I ride a really cool horse named Gandalf on a fairly regular basis. That’s him over there in my blog author image.
Gandalf is a lovely big-bodied Percheron/Thoroughbred cross that I’ve been piloting off and on for about two years. His owners are wonderful friends whom I’ve mentioned from time to time in my columns and blogs, and even though Gandy’s a popular horse around the barn (and the 11-year-old sings his praises on a continual basis) they let me ride him whenever I’m out there. This makes me feel like he’s my project and my special horse, since I’ve chosen not to own a horse for the moment.
This handsome gray gelding is very brave under saddle. He marches through tall fields, deep creeks, and scary woods. He doesn’t mind leading a group hack, although he prefers not to travel abreast with other horses.
But he doesn’t display the same courage on the ground—he’s a little hesitant and sometimes wears a “concerned face.” My friend, whose horses are generally very sound in the mind and “unspookable,” has worked with him a lot on this, spending a lot of time around him in the barn and in the paddocks. She sometimes even takes a chair into his spacious stall to read a magazine, just so he’ll get more comfortable with coexisting with people on the ground.
Gandy’s a star in the cross-ties and when tied with a rope, but when he’s loose—whether in the stall or turned out—he just seems to look at the world through a more cautious lens.
My friends have done a great job with him and he trusts them more and more as each day passes (two members of the family can catch him in the field and he's more relaxed around them on the ground). But since I haven’t been out there as much, I’ve had some ground to cover. So, for the past few days when I’ve been staying at the farm, I’ve worked with Gandalf some on the ground.
Monday night we had a breakthrough. After transitioning the herd from large pasture turnout to a smaller field with less grass, I went out and visited each horse, as I’d been doing the past several days. Gandalf was so very worried about me being out there that he was trotting or cantering large loops around the perimeter of the field (it’s a pretty big field—we’re talking several acres). I was simply standing there, calmly, with no halter/leadrope in my hands and watching him and his buddies.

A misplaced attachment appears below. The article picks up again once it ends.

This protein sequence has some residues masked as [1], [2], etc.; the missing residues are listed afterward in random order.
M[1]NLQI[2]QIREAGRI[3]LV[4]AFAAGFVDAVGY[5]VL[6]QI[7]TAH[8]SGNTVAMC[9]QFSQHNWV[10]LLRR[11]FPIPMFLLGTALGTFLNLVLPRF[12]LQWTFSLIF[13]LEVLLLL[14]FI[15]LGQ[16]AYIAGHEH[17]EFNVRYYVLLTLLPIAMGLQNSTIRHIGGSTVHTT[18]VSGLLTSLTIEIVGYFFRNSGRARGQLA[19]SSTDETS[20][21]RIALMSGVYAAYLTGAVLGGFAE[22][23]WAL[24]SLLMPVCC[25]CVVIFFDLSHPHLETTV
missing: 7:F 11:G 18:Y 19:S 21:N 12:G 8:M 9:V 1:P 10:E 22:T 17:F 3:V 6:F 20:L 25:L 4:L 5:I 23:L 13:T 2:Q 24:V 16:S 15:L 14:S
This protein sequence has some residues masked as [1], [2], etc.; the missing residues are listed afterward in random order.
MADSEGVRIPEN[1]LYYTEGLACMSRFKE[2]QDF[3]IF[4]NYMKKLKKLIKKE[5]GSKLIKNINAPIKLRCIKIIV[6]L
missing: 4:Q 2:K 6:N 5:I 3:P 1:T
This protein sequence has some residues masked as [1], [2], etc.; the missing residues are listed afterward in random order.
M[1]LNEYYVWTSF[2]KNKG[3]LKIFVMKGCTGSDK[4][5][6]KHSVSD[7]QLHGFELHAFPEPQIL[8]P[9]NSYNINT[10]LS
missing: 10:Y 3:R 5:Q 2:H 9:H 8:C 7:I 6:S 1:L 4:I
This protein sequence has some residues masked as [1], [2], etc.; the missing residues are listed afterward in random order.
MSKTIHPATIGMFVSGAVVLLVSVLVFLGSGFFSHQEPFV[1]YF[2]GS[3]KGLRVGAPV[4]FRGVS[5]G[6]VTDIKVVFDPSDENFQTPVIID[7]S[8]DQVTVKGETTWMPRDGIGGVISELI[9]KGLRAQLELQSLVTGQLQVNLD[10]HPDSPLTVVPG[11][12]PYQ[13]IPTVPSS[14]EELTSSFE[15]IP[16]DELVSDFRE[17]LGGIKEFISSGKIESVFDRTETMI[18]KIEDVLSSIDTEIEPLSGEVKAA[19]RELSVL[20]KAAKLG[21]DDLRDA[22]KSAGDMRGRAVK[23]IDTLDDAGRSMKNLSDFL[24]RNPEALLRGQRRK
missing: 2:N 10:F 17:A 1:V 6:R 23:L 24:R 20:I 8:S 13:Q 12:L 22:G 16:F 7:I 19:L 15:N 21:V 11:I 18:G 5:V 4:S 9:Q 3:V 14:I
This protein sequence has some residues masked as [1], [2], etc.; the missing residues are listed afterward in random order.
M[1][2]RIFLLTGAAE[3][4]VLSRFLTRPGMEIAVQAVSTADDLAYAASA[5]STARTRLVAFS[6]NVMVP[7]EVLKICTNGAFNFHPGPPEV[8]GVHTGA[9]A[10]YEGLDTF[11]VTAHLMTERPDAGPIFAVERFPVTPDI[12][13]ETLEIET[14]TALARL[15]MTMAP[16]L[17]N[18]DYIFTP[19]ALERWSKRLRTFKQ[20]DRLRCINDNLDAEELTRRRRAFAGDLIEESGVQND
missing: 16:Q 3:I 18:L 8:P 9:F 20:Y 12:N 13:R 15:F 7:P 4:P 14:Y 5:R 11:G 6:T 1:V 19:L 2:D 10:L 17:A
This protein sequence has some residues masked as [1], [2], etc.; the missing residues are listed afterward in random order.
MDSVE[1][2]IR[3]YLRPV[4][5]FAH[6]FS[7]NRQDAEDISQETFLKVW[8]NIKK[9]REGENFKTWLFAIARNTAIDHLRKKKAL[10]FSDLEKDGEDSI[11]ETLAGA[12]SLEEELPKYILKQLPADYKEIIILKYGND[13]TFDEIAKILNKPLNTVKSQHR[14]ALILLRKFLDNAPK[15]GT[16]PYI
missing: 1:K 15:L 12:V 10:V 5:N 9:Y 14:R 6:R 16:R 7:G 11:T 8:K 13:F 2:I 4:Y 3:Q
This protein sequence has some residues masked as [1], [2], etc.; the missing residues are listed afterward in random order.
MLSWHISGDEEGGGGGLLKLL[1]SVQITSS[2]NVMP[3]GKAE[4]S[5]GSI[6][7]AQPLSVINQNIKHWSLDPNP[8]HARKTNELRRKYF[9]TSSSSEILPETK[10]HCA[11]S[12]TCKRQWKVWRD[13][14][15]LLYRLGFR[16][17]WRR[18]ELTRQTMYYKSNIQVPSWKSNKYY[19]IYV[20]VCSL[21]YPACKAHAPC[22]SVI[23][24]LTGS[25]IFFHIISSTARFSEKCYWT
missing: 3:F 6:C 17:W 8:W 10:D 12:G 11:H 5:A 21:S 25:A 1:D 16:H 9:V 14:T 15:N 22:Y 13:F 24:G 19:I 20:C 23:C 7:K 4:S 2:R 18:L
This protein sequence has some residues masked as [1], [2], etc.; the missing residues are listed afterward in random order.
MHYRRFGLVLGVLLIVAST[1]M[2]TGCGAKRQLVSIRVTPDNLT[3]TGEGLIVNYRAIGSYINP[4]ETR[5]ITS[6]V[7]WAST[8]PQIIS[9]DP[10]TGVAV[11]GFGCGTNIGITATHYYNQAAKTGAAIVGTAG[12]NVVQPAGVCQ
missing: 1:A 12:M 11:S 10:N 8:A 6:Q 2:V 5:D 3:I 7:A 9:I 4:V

Photo: Stephanie Church/TheHorse.com
Caption: Gandalf looks at me warily from across the pasture a few days prior to our breakthrough.
This kept on for five or six minutes, and I just stood and watched and captured a video of his gaits with my iPhone. He stopped, finally, as if he realized all this floating around the pasture wasn’t doing much good other than giving him a decent workout. I took a few calm steps toward him, and he stood solidly in place. I walked closer and when I could tell he’d settled down, I reached slowly for his shoulder. He twitched his skin before taking a deep breath and exhaling as I scratched him in a favorite spot. Gandy chewed, and lazily dropped his head.
I hung out with him in the pasture for several more minutes, scratching and petting him before walking away.
Predictably, he followed.
I stopped. He stopped.
I turned around to take a gander at this horse, who was now eager to be nearby, and he looked at me as if to say, “What, you’re done giving me attention already?”
I approached him at his shoulder again, patted him some more, then walked away. Success.
Yesterday morning, last night, and this morning, he allowed me to approach him again in the pasture without all the drama the scenario used to cause.
I don’t know about you, but I simply love breakthroughs.
Have you had any breakthroughs with your horse recently, whether they're on the health or behavior front?